After you have removed all excess epoxy, use water (such as tap water) with a few drops of dish soap mixed in to gently wash the surface of the mirror once more. This should remove any remaining oils or fingerprints on the glass. Finally, rinse the mirror under cold water for 20 minutes to make sure no soap remains; otherwise, it will fog up your mirror (this also applies if you used Windex). You can let your newly repaired mirror sit overnight or for several hours if desired.
How Much Does It Cost To Fix A Cracked Mirror?
The cost to repair a broken mirror will depend on multiple factors, including the size of your mirror and how difficult the process will be. It is important to remember that if you do not feel comfortable repairing a broken frameless bathroom mirror by yourself, it is best to hire a professional. These mirrors can cost anywhere from $75 – $200 per hour for someone who knows what they are doing (if not more). If you make an error and crack your antique mirror, expect the price to go up exponentially because these types of mirrors require special care and unique skillsets in order to repair them properly.
Can You Use A Mirror Repair Kit For Large Mirrors?
Yes, mirror repair kits can be used for large frameless mirrors. If you would like to repair a larger mirror and it is too heavy to remove by yourself, we recommend hiring a professional mirror repairman (usually $75 – $200 per hour). However, if the job seems simple enough and you feel confident in repairing your own mirror, pick up some epoxy resin and follow our steps above.
Can You Repair Mirror Silvering?
Mirror silvering is a term used to describe a hazy or foggy reflection in a mirror, which can be caused by poor-quality glass or oxidation of the silvering layer. Mirror silvering occurs when there are impurities found in the glass surface and they scatter light as it reflects back from your face.
Fixing mirror silvering can be done fairly easily with some effort, patience, and epoxy resin. Sand down any rough patches on the surface of your mirror and clean it with water and dish soap (or Windex). Let the mirror dry for 20 minutes before doing anything else. Next, you will apply two layers of epoxy resin using our instructions above. The first layer is applied over your entire surface, and the second layer should be applied over any rough patches that you sanded down, as these are where silvering is most likely going to appear. Allow the first epoxy layer to dry for a few hours before applying a second coat.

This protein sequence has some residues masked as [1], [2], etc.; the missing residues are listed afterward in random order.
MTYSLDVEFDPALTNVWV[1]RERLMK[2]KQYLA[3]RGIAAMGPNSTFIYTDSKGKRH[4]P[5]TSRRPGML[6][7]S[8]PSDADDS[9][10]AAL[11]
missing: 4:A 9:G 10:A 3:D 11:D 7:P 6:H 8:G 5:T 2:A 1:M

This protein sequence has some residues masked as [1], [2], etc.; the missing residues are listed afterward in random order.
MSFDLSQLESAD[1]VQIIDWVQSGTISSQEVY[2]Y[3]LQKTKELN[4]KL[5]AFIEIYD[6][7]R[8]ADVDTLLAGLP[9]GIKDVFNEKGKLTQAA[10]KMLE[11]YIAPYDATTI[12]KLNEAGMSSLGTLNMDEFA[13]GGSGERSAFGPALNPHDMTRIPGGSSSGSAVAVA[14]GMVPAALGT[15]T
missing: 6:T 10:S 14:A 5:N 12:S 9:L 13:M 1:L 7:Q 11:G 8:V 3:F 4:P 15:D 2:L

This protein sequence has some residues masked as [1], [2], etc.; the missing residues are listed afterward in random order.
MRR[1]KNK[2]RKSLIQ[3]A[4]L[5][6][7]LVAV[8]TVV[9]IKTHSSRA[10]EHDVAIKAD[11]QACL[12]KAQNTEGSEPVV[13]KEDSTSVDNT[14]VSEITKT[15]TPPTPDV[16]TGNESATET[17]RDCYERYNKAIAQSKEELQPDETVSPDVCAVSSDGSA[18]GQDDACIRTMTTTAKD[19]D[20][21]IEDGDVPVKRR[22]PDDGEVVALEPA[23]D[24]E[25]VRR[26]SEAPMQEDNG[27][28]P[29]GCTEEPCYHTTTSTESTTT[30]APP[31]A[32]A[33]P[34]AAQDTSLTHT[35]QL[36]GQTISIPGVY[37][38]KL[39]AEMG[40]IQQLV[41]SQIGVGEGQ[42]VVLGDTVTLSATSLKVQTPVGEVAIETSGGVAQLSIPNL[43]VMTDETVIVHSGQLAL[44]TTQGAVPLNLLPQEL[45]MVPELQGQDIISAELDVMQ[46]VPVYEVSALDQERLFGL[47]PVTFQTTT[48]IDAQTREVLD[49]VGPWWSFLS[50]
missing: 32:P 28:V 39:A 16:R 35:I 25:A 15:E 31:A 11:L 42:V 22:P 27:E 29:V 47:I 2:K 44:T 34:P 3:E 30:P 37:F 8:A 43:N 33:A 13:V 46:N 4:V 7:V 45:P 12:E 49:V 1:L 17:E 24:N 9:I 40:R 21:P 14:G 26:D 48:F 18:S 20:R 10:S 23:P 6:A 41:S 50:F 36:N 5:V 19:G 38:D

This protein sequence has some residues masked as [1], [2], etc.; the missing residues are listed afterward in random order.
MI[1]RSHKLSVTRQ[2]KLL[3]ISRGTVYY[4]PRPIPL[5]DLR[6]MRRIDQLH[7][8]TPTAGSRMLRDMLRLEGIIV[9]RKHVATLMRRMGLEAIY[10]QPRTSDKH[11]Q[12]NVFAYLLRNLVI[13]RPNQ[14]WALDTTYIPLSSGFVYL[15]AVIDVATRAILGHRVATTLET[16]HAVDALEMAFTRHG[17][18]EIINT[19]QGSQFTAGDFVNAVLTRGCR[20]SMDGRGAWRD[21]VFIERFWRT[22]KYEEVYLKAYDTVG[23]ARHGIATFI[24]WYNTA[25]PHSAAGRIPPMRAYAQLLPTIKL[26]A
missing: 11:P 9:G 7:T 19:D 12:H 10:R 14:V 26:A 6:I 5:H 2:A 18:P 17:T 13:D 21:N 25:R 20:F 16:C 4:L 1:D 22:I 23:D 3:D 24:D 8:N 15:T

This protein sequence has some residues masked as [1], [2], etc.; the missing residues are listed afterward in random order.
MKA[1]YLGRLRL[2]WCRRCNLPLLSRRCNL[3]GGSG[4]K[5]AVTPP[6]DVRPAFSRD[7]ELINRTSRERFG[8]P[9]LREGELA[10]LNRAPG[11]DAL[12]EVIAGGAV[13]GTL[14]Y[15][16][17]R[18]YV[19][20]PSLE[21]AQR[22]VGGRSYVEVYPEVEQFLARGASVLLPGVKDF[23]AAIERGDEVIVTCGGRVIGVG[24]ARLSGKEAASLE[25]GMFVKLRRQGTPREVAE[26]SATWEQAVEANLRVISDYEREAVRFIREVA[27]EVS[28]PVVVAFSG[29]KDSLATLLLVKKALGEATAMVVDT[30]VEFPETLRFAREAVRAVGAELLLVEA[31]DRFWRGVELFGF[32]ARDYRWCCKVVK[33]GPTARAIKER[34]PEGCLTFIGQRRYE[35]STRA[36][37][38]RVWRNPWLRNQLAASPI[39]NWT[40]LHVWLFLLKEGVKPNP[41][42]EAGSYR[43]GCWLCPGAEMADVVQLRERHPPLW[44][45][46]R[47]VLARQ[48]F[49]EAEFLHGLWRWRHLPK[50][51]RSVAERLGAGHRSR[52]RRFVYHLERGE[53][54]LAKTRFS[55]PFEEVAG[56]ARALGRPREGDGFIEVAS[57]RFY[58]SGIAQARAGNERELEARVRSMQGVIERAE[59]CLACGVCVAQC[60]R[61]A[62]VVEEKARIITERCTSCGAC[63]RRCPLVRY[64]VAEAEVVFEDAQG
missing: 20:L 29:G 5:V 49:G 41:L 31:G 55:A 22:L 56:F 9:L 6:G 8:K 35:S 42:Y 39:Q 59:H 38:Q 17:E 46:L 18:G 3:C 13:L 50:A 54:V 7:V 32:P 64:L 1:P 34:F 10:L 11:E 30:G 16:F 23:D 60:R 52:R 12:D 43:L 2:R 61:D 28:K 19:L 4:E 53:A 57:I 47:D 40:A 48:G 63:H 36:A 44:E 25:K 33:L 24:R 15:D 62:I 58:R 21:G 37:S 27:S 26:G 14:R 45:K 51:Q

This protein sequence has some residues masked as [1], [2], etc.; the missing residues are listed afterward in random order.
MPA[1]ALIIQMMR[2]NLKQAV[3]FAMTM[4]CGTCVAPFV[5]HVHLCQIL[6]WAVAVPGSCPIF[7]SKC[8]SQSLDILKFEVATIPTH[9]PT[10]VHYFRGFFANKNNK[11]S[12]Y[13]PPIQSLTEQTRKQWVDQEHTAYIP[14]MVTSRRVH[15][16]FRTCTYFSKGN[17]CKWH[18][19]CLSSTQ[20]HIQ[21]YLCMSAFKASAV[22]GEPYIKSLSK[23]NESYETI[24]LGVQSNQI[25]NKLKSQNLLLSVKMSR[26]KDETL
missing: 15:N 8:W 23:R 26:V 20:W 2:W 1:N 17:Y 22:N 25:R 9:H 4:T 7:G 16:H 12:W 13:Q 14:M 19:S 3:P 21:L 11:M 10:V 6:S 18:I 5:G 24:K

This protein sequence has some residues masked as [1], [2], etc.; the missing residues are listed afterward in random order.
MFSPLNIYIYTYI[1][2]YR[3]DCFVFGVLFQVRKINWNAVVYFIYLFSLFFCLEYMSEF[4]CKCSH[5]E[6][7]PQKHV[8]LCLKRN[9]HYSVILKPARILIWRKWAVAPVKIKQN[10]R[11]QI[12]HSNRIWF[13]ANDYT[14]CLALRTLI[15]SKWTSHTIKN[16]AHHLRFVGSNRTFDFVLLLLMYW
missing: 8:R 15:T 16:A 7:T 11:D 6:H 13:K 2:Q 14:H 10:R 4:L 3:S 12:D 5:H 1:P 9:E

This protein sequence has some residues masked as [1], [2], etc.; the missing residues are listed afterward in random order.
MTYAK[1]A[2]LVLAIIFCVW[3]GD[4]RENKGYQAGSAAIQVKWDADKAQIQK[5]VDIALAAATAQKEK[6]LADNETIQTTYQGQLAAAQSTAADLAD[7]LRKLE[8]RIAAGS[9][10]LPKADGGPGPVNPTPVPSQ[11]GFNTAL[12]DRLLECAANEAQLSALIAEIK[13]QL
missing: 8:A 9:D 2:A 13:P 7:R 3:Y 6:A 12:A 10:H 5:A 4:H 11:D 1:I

Is A Broken Mirror Bad Luck?
There is no scientific evidence that breaking a mirror will lead you to seven years of bad luck. However, if the person who broke the mirror was unaware that it would cause them seven years of bad luck and did so on purpose, they would most likely experience negative effects in their life.
The most common interpretation behind this superstition is that whenever we see our reflection in a mirror, we are looking at what others see when they look at us. Therefore, if we break a mirror by accident or on purpose, it symbolizes that our image has been shattered and people will not be able to get a good read on who we truly are as an individual. This can then result in dishonesty, betrayal, or even miscalculations that lead to misfortunes.
Can You Throw Away A Broken Mirror?
If you break a mirror by accident, it is best to avoid throwing the broken pieces into the trash. Cover the pile of broken glass with a heavy towel and place it in a plastic bag. You will then want to tape this plastic bag shut and put it out for garbage collection (or drop it off at an appropriate recycling facility if your city offers one).
Do not attempt to throw away large mirrors on your own as they can be very dangerous if dropped or mishandled. We recommend hiring professional movers if necessary. Otherwise, ask friends or family members for help before attempting to move any broken mirror on your own – no matter how big or small.
What To Do With A Broken Mirror?
If the mirror was broken by accident, cover the pile of broken glass with a heavy towel and place it in a plastic bag. You will then want to tape this plastic bag shut and put it out for garbage collection (or drop it off at an appropriate recycling facility if your city offers one).